service at 10.30. preaching by the pastor,
God's requirement or man-,' sunaay
school rally 11.45; evening preaching
service at 7 o'clock by the pastor.
Swedish Congregational church. There
will be no meeting in the morning. In
the evening at 7.30 Rev. Roy M. Hough
ton of the Centre Congregational church
will preach. Prayer meeting and preach
ing service Thursday evening at
o'clock, led by Rev. B. O. Hedberg.
Swedish Evangelical Lutheran church,
Services at 10.30 and 7.30. Sunday school
at noon. A class of catechumens, re
cently started, will continue to meet
each Saturday at 10 o'clock In the
church rooms. The young people's so
clety will meet this evening.
Centre Congregational cnurch. Rev,
Roy M. Houghton, minister. Sunday
services: 10.30 a. m., divine worship with
sermon by the pastor: 11.45 a. m., ses
slon of the Sunday school and meeting
of the Brotherhood class. This (Friday)
evening at 7.30 o'clock, devotional ser
vice In the chapel.
First Church of Christ Scientist. Sun
day morning services at 10.45, subject.
"Are sin, disease and death real? Sun
day school at 12.15. Wednesday testl
monlnl meetlnir at 7.45 n. m. Readln
room open Tuesday, Thursday and Sat
urday from 2.30 to 4.30. All are wel
come. Emerson building, Elliot street,
Advent Christian church, Rev. Henry
S. Weeks, pastor. Sermon at 10.45, "Th
Christian's Compensation." Sunday school
at noon. Temperance meeting at 7
m., including readings, music ana
pod from New London. New Enriand ! exercise by nine children. Bible reading
. I n. i t . ir ....... 1
nas oeen enjoying mild weather this
fall, but should cold weather set In be
fore Nov. 1, the situation throughout
tins section would become alarming.
This town Is fortunate Inasmuch as Mr.
Barrows Mas a sufficient quantity to last
until shipments can bo made with fair
regularity into New England.
Will Brattleboro Help?
The Home for Destitute Children,
Jlurllngton, now in Its '60th year, has
the promise of $25,000 endowment from
Mrs. Fletcher D. Proctor, in case an
equal amount Is raised. It has often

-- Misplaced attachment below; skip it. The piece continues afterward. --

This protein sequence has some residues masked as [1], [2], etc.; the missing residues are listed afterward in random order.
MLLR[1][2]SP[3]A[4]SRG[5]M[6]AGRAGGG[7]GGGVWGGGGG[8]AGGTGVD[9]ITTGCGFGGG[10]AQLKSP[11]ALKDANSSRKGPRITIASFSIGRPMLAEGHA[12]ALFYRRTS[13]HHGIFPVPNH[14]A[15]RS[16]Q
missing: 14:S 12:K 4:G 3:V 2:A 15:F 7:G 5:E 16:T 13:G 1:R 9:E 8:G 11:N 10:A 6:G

given tender care to the young from
many parts of our state and has shel
tered 153 the past year. Let all who
can lend a hand. Other plac'es will be
led to help, and before Thanksgiving,
Vermont can claim Mrs. Proctor's no
ble pledge. The treasurer In Burling
ton' Js Mrs. .C. S. Isham, 45 Willard
A K. Sturgls, who was the scratch
man In the Valley fair modified Mara
thon race. In which he finished fourth,
wrfs the winner of the regular Mara
thon race at the Brockton fair Friday.
The course was from Boston to Brock
ton, the full Marathon distance of over
2G miles and a big field of long distance
runners from all over the country start
ed. Sturgls's time was 2.39.08 2-5ths.
T. If. Lllley, who was the winner In
Itrattleboro, finished fourth In 2.52.03.
Sockalexls was entered, but did not
Tuesday evening at 7.45. Mid-week pray,
er meeting Thursday at 7.30,
Unlversallst church, Rev. D. E. Trout,
minister. Divine worship 10.30 a. m. Ral
ly day will be observed In both church
arid Sunday school. Subject "Interest In
the word of God," Acts 13: 44; Sunday
school 11.45. with social rally day pro
gram; Y. P. C. U. service at 7 p. m
led by Mrs. I. D. Bailey, "A good
ambition." Preaching service In Guilford
Centre at 3 p. m
First Baptist church, Rev. John R,
Gow, D. D., minister. Worship with ser
mon 10.30, "The beginning of the Gos
pel;" rally day In the Bible school, spec
lal exercise at the opening of the ses
slon, to which all are Invited as well
as to the lesson study. Chapel service
at 7.00 p. m., with address by L. W,
Barnard of Mount Hermon school
young people In behalf of the student
volunteers. Home mission Investigation
groups Tuesday at 7.30. Prayer service
Friday at 7.30 p. m., topic for tonight,
"A challenge to revival."
Of all the coal that passes through
New York, 10 out of 18 tons comes from
That over exposure Is Impassible is
the claim of an English Inventor of
new form of photographic plate.
The United States and Canada togeth
er have about 80,000 electric signs, con
taming about 8,000,000 lamps.
Recent tests have shown that ozo
ntzing the air In a room increases the
weight of persons who breath It reg
our Arrested After IResisting
Chief and Assistant
In Hot
Fists Flew and Blood Flowed
Encounter Lively Scene at
During the Night.
A flst-flRhtlng and cutting affray at
the railroad station Tuesday evening
bout 8.30 o'clock resulted in tho arrest
of four men. Two others escaped, one
f whom Chlef-of-Pollce George Wilson
anxious to arrest on the charge of
assault with a deadly weapon. Tho
four mon arrested appeared before the
municipal court Wednesday morning and
pleaded guilty td the charge of drunk
enness. Three paid their lines and the
ther went to the county Jail In New-
fane to serve a 20-days' sentence.
Chlef-of-Pollce Wilson and Policeman
Ellis Worden were called to tho station
a hurry Tuesday evening nnd on ar
riving there found three men, all intox
icated, fighting among themselves and
another lying on the platform with a
freight brakeman sitting on his chest.
Two of the men were badly battered
nd blood was streaming down the face
the third. Railroad employes told
the officers what had happened and the
four were arrested, but not without
trouble, One of the drunks tried to es